Last night at 1am, unable to sleep, I spent time reading through the comments on Thinking Anglicans. People have posted comments which continue to attack Davis Mac-Iyalla and question his honesty and integrity. Canon Tunde Popoola accused me of having said that on meeting Archbishop Akinola, Davis would either be stoned or that the Archbishop would turn away rather than shake his hand. The Archbishop was, of course, very gracious to both of us. These comments and attitudes continue to undermine Davis’s reputation, encourage those people who are threatening to murder him, and damage my own reputation.
This morning at breakfast, Davis Mac-Iyalla, Caro Hall and myself met Bishop Martyn Minns and his friends at the breakfast table. I brought the posts by Canon Tunde to Bishop Martyn’s attention and reminded him that they are malicious and untrue. I asked him if, as a Bishop of the Church of Nigeria, he would ask his Director of Communications to stop publishing false accusations against Davis which are putting his life at risk and destroying his reputation. Bishop Martin agreed to contact Canon Popoola today.
I am really gratefully to Bishop Martyn for being willing to take an initiative in helping his own church conform to the commitment made in resolution 1.10 of the Lambeth Conference. The bishops committed themselves to listen to the experience of homosexual persons and wished to assure them that they are loved by God and that all baptised, believing and faithful persons, regardless of sexual orientation, are full members of the Body of Christ. The bishops also said that while rejecting homosexual practice as incompatible with Scripture, they called on all our people to minister pastorally and sensitively to all irrespective of sexual orientation and to condemn irrational fear of homosexuals.
It is this irrational fear that Canon Tunde has been fuelling against Davis, and I hope and pray that Bishop Martyn can ensure Canon Tunde fulfils the requirements of Lambeth 1.10 and confirms that Davis is loved by God, a full member of the Body of Christ, and will be ministered to pastorally and sensitively. We’ll meet again at breakfast tomorrow, I hope.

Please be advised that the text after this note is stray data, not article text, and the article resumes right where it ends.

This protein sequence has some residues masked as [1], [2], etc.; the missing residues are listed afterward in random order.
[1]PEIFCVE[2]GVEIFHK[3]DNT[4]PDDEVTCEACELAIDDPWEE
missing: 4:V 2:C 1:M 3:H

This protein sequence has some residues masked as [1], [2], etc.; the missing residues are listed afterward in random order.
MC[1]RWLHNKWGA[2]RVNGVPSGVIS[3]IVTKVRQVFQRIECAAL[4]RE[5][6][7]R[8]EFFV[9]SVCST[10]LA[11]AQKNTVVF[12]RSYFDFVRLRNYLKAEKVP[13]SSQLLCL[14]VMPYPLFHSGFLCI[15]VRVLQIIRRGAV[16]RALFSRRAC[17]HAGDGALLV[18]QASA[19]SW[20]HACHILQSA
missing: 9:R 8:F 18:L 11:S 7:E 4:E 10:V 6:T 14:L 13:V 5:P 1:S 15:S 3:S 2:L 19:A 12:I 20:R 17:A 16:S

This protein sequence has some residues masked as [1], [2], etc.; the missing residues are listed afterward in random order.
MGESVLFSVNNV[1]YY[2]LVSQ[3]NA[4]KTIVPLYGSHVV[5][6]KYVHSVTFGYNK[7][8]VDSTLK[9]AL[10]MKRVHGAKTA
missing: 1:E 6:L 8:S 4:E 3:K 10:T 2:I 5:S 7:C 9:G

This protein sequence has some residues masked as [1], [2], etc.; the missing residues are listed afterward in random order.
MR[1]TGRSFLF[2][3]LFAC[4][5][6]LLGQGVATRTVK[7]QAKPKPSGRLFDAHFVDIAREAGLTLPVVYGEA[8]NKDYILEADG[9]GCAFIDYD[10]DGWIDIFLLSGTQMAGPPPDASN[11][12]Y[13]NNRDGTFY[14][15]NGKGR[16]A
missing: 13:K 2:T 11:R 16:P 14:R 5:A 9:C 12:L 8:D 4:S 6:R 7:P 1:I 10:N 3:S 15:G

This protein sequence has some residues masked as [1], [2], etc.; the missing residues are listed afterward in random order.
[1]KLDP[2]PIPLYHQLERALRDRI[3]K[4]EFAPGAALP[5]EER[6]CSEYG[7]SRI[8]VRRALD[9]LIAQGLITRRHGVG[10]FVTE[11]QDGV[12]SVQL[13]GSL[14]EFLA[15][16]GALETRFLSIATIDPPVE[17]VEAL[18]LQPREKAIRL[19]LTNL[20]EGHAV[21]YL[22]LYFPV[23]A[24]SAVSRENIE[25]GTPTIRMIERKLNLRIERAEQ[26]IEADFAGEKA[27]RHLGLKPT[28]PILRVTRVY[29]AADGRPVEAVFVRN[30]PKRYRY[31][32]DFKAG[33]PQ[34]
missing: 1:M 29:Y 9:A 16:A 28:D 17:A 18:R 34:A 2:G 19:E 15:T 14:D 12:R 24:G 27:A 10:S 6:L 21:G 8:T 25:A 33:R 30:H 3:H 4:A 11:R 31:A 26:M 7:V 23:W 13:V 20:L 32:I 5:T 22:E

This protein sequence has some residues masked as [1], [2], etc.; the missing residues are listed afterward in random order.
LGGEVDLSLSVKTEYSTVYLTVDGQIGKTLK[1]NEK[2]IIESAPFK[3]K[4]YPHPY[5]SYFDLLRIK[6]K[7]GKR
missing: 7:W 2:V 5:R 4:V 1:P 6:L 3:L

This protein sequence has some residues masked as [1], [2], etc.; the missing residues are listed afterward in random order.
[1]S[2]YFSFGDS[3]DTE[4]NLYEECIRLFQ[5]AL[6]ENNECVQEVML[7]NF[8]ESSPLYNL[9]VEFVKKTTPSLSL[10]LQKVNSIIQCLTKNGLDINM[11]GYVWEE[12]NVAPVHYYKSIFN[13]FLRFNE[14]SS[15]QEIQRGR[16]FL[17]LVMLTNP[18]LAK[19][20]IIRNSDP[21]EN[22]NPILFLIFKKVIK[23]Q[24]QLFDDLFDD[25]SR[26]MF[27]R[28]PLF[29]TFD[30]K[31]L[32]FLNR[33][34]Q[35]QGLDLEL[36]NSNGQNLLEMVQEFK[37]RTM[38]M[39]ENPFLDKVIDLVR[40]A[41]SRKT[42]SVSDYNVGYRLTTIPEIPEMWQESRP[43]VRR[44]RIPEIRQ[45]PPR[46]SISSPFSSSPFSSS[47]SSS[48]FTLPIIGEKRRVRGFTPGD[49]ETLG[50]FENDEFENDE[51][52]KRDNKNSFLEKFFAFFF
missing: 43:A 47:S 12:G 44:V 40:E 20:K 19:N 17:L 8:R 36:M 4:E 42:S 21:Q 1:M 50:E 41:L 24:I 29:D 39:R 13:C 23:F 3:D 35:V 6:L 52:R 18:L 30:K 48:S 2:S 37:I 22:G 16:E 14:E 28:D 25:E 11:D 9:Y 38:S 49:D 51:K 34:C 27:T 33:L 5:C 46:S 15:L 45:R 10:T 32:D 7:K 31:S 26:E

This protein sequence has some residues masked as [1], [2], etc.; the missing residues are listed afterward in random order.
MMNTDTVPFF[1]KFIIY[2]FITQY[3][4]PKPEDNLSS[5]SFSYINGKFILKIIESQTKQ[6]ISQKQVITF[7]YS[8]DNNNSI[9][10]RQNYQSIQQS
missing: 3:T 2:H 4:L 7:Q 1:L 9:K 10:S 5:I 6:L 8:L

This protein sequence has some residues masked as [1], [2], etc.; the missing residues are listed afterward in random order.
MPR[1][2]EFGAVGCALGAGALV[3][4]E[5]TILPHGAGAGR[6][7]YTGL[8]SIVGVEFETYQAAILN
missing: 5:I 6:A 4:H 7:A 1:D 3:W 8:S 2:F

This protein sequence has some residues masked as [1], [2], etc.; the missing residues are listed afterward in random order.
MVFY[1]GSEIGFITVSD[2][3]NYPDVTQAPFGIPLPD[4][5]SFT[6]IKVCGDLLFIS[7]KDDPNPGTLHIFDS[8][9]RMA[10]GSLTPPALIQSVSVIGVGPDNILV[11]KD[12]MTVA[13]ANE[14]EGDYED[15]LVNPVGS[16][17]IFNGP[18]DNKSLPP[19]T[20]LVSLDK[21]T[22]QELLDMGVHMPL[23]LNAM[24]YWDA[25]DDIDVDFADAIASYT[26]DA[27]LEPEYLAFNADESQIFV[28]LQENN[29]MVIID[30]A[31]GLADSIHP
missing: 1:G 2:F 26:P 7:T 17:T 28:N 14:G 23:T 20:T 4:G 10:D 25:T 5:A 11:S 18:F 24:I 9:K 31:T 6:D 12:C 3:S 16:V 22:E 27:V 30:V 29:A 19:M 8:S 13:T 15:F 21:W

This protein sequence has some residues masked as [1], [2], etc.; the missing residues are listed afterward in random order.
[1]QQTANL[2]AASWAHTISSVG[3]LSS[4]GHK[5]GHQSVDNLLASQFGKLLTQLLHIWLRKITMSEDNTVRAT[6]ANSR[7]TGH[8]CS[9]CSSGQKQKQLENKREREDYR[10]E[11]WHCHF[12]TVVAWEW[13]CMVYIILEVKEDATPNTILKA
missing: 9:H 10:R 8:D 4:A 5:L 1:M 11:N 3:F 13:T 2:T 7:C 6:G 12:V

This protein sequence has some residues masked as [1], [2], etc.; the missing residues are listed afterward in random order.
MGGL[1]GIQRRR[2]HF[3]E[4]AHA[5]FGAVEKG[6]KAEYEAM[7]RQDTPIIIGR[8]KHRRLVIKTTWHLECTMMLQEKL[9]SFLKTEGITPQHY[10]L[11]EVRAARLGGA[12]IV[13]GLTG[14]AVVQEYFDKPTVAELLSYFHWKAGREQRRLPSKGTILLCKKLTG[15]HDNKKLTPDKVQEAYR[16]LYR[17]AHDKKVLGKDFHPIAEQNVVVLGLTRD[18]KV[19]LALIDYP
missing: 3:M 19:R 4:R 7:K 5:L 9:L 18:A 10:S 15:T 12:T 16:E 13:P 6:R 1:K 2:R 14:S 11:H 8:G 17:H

I am also grateful to Angela Minns, Bishop Martyn’s wife, who offered to get any shopping we needed because she was going to central Dar this morning. I appreciate her kind and generous offer.
Canon Tunde has also continued to allege that Davis is using his friendship with me to seek asylum in another country, not because he is at risk because of his sexuality, but because he wants for personal reasons to escape to the West. This is totally untrue. Davis would have claimed asylum in Switzerland last year at the ILGA conference if that was his goal.
Davis understands that Archbishop Peter Akinola is still supporting the Bill before the Nigerian parliament which was debated on Wednesday 14 February, which if passed would further criminalize all gay activity in Nigeria. The Bill is expected to be passed into law in March. The Bill is a piece of civil legislation, and the Anglican Church of Nigeria should be vigorously opposing it, again because of the commitment of all Anglicans, and Archbishop Akinola in particular, to assure homosexual persons of the love of God and condemn irrational fear. Irrational fear is exactly what this legislation will encourage. I hope Bishop Martyn will ensure that his Primate adds his support to the international and Nigerian voices opposing the bill.
Every lesbian, gay, bisexual and transgender Anglican is affected by the attitudes taken by individual Provinces. If we are to take seriously the teaching and expectations placed on us by Lambeth Conference resolution 1.10, then we equally expect Primates and bishops to fulfil those parts of 1.10 which protect us and confirm God’s love for us. As Angela Minns has faithfully reminded us each day, we are loved by Jesus too.